With "We Have a Pope" (April 6), top Italian writer-actor-director Nanni Moretti takes us behind the scenes of a place that we are forbidden to enter, not unlike "The Queen" or "The King's Speech." He imagines what happens when a Vatican cardinal finds out that he's elected as the Catholic Church's supreme religious leader. He panics.
Great French actor Michel Piccolli plays this Pope. And typically, humorist Moretti, often known as the Italian Woody Allen because he appears in his own movies, is in the mix as a top psychiatrist (and Atheist, of course) sent in to counsel the reluctant new Pope. (Early reviews out of Cannes were mixed.)
I love such Moretti classics as "Dear Diary" and the dramatic heart-tugger "The Son's Room." All of his movies are smart and well-made; but this one starts out funny and then loses its way; I wanted even more confrontational dialogue between the Pope and his shrink. Hearing the Pope spout psychobabble about separating from his mother is hilarious. Cannes Competition regular Moretti and I spoke last May on a Cannes hotel terrace with an interpreter. This year Morreti will head the Cannes jury. (Snippets of video and the trailer are below.)
Anne Thompson: I didn't know whether you were going to be very serious or very funny, as your movies can go either way. It turns out to be a little bit of both?
Nanni Moretti: It's not a program I have in my head, it's natural for me to have these two aspects living together in a movie.
AT: When I talked to Stephen Frears about "The Queen," he mentioned a line that he could not cross, as he was portraying a rarified secret place where no one knows what goes on--much like the inner sanctum of the Vatican, where you could make anything up, although you clearly did a lot of research.
NM: Well I didn't have this feeling. I told the story I wanted to tell freely. I invented my own Conclave, my own Vatican, my own cardinals, and I went through that secret line. I filled a secret place with my images, the images I invent.
AT: You wanted to show what happens during the transition from a real man and human being into the Pope?
NM: Well yes, because actually it's the way it happens. One minute before you're a normal human being and all of a sudden you become God on Earth, which is something really shocking, you're supposed to be able to speak to everybody and represent mankind. It's a surreal special crazy moment in the life of a human being. And I wanted to show this specific moment and the panic and the anguish that is created by this moment. I heard many witnesses say that many popes felt this feeling of panic and not feeling fit for the role when they were elected. Even the last one admitted that he had this feeling. He panicked, and you must believe it, he says so!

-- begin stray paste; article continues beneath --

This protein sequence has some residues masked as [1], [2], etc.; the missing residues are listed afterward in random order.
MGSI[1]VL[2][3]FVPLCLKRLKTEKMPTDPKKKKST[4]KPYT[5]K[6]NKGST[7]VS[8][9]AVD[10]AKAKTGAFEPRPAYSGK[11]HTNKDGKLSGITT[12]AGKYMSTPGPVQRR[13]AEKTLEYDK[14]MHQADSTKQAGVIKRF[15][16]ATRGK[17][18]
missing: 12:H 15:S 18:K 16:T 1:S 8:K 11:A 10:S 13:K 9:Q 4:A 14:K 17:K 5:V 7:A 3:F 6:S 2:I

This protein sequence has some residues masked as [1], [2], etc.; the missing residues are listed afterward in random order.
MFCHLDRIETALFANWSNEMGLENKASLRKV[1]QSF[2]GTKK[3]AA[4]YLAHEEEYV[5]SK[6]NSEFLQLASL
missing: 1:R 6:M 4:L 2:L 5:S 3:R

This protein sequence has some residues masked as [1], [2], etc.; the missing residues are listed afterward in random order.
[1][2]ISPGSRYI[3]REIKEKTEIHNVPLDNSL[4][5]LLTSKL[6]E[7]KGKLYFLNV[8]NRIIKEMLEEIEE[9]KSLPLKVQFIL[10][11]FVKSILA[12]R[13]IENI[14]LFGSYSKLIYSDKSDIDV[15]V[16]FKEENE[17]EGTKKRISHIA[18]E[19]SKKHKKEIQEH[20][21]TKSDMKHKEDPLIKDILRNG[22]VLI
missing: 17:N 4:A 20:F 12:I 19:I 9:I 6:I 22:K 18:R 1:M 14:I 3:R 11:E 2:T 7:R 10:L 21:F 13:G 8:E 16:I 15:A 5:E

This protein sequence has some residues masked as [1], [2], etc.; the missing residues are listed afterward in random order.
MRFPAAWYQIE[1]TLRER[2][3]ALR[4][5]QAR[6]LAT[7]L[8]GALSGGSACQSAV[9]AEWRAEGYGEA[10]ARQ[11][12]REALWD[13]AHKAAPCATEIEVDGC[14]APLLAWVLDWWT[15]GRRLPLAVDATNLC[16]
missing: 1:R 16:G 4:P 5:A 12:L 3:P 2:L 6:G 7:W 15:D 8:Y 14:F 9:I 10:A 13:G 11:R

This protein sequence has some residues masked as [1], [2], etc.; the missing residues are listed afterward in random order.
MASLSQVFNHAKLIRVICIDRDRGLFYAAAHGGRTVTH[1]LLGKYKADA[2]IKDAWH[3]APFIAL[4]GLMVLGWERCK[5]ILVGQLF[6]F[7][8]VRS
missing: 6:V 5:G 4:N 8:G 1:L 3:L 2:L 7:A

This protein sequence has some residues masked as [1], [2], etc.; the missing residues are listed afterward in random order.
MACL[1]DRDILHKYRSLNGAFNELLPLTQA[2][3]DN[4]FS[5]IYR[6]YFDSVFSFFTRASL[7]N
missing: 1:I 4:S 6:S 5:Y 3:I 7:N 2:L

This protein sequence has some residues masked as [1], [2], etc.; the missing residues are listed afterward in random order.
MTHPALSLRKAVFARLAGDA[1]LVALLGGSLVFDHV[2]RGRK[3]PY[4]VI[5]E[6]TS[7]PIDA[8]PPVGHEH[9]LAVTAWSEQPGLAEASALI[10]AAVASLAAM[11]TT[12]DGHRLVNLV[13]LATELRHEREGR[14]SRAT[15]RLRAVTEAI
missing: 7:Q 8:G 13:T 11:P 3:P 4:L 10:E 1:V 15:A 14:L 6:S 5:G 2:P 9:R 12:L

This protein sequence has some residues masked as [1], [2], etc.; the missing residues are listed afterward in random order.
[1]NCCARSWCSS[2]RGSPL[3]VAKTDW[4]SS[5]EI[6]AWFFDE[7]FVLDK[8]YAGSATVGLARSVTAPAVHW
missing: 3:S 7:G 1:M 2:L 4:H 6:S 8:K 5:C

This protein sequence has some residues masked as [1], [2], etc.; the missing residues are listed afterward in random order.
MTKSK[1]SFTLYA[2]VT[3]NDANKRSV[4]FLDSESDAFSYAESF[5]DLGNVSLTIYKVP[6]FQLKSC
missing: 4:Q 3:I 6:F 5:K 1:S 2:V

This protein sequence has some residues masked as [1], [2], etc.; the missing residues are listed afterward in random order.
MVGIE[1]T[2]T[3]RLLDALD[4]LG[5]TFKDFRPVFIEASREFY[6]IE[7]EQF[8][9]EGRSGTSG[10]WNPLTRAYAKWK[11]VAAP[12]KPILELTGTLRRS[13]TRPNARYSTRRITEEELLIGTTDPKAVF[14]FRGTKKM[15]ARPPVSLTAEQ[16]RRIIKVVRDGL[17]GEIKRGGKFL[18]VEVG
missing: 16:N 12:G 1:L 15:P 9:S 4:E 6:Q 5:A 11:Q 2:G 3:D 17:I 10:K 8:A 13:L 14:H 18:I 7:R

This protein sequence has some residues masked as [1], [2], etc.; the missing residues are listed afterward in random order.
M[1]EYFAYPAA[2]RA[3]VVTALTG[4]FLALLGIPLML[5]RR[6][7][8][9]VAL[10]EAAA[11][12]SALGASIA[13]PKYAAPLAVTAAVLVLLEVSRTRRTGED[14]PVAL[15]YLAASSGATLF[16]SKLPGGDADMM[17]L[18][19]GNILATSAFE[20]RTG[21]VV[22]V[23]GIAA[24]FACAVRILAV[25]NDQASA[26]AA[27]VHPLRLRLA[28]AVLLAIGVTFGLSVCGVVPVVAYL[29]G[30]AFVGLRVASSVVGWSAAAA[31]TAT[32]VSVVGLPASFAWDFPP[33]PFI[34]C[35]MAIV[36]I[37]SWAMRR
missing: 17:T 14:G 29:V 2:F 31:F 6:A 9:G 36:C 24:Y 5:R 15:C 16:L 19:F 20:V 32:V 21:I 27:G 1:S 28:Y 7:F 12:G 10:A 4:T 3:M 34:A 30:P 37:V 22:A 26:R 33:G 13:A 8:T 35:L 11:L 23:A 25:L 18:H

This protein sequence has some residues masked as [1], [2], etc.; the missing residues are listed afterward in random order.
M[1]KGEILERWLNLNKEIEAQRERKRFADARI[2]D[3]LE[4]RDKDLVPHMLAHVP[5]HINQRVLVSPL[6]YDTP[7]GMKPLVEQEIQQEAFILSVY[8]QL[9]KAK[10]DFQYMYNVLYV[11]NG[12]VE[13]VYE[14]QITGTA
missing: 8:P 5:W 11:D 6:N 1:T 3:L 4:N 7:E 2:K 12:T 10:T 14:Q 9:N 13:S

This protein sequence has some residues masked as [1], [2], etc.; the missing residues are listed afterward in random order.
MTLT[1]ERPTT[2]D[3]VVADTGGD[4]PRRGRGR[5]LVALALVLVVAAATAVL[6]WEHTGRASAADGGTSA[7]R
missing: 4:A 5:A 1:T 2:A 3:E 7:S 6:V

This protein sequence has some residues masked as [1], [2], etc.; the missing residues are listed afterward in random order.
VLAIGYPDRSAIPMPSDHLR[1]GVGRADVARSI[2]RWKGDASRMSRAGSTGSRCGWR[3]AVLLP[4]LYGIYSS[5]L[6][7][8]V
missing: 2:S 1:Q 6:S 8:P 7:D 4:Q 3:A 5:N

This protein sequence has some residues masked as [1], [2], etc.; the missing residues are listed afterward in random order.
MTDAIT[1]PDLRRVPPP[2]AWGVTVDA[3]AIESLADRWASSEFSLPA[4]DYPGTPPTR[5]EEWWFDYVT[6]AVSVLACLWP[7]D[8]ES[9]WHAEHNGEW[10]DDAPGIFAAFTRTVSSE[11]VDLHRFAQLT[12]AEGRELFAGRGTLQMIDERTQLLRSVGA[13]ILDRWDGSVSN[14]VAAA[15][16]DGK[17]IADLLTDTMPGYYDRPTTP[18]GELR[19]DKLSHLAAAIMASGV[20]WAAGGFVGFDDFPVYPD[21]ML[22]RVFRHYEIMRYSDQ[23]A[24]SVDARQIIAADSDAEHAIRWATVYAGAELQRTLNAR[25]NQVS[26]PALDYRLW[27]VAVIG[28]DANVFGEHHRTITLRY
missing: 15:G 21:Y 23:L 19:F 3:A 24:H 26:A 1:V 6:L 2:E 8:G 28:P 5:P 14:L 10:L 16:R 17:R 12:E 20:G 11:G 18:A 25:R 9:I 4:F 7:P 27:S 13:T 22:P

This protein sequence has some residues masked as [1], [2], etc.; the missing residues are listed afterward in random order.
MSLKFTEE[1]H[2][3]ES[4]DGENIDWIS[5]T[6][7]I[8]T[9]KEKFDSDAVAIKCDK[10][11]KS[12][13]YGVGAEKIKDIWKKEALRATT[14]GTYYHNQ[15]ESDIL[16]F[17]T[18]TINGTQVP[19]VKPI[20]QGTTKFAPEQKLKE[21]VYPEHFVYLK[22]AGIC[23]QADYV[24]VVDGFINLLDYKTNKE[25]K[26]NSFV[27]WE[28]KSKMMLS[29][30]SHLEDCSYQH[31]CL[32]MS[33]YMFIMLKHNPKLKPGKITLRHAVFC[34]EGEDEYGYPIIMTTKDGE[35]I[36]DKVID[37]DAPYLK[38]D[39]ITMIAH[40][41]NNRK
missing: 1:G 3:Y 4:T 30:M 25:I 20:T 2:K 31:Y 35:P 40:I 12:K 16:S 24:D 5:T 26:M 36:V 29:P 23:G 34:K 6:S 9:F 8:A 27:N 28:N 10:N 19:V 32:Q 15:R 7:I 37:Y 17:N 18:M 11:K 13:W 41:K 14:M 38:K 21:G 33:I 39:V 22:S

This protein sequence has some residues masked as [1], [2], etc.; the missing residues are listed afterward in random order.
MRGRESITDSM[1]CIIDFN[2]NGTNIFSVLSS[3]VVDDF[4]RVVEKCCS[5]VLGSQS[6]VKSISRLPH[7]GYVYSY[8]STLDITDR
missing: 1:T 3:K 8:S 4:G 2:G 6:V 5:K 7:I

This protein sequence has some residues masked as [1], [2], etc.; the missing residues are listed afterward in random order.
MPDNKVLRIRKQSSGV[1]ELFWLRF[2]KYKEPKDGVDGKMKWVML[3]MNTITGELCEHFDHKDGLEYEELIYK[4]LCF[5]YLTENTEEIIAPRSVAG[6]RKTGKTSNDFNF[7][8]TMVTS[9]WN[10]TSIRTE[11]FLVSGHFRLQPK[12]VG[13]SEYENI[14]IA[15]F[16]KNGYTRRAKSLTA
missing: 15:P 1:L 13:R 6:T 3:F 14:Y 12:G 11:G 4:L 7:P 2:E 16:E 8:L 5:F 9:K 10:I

AT: Did dealing with the Vatican, a subject that is so fraught, especially in Rome, cause you to pull back from criticizing the Catholic Church?
NM: No. It's not that I had censorship. I was just not interested in that. I know like everyone else all the problems of the Church, the scandals, not spiritual things. That was the film people were expecting from me, not the film I wanted to do.
AT: I wanted a bit more of the Pope in crisis talking to your psychiatrist.
NM: It would have been a more conceptual film based on dialogue, it would have been a totally different movie.
AT: Are you a believer, an ardent Catholic?
NM: When I was a boy, but in the last 40 years, no.
AT: How do you feel about being compared to Woody Allen?
NM: Well, as far as the movies are concerned, I don't know. As far as the method is concerned, when I make a movie it takes me five years, and he makes a movie every year.
AT: That's why your movies sometimes turn out better than his. I wish he took more time, I really do.
NM: I think that probably what he likes most, and that's why he's so quick about it, is the writing. And the rest for him is almost a formality. Because I have this feeling that he doesn't give that much importance to anything that is not involved in the writing, the shooting, at least in the last years. Even if most of the time he knows how to choose his actors. He has very good performances in his movies.
AT: Actors all want to work with him; they bring his films to life.
NM: For me it's a mystery how he manages to do this. He's his own author, not taking other people's scripts.
AT: Aren't you the same?
NM: It takes me five years!
AT: So the writing process is difficult for you?
NM: Now, yes it's hard. When I was younger I found it easier. Maybe because I wasn't so critical of myself. Right now the shooting part is the most difficult and tiring and gives me more anxiety.
AT: Are you free inside the world of Italian cinema to do whatever you want?
NM: Yes I am free, because my movies usually are successes and make money. If I were a beginner, I could not spend as much money on my movies as I do now and I probably could never have made a movie about Berlusconi [he played the politician/media mogul in 2006's Il Caimano]. Thing is, when there is not much money in the market, a crisis, and you can't afford to get enough money to make your movie, what you should do is find the right idea to do for less money, and find the right range of budget.
AT: This movie looks pretty expensive though, how much was it?
NM: 9 million Euros.
AT: Do you have many ideas in a drawer and you choose the one that speaks to you most forcefully, or do you have trouble coming up with ideas?
NM: It's also because I do many other things in the cinema: I produce, I have my own [movie] theater in Rome, I was director up until two years ago of the Torino Film Festival, I have my own distribution company, of course it takes time too. Now I have a couple of ideas, but I haven't decided whether to work on both and see which one convinces me the most, or go to one and work on it from the beginning.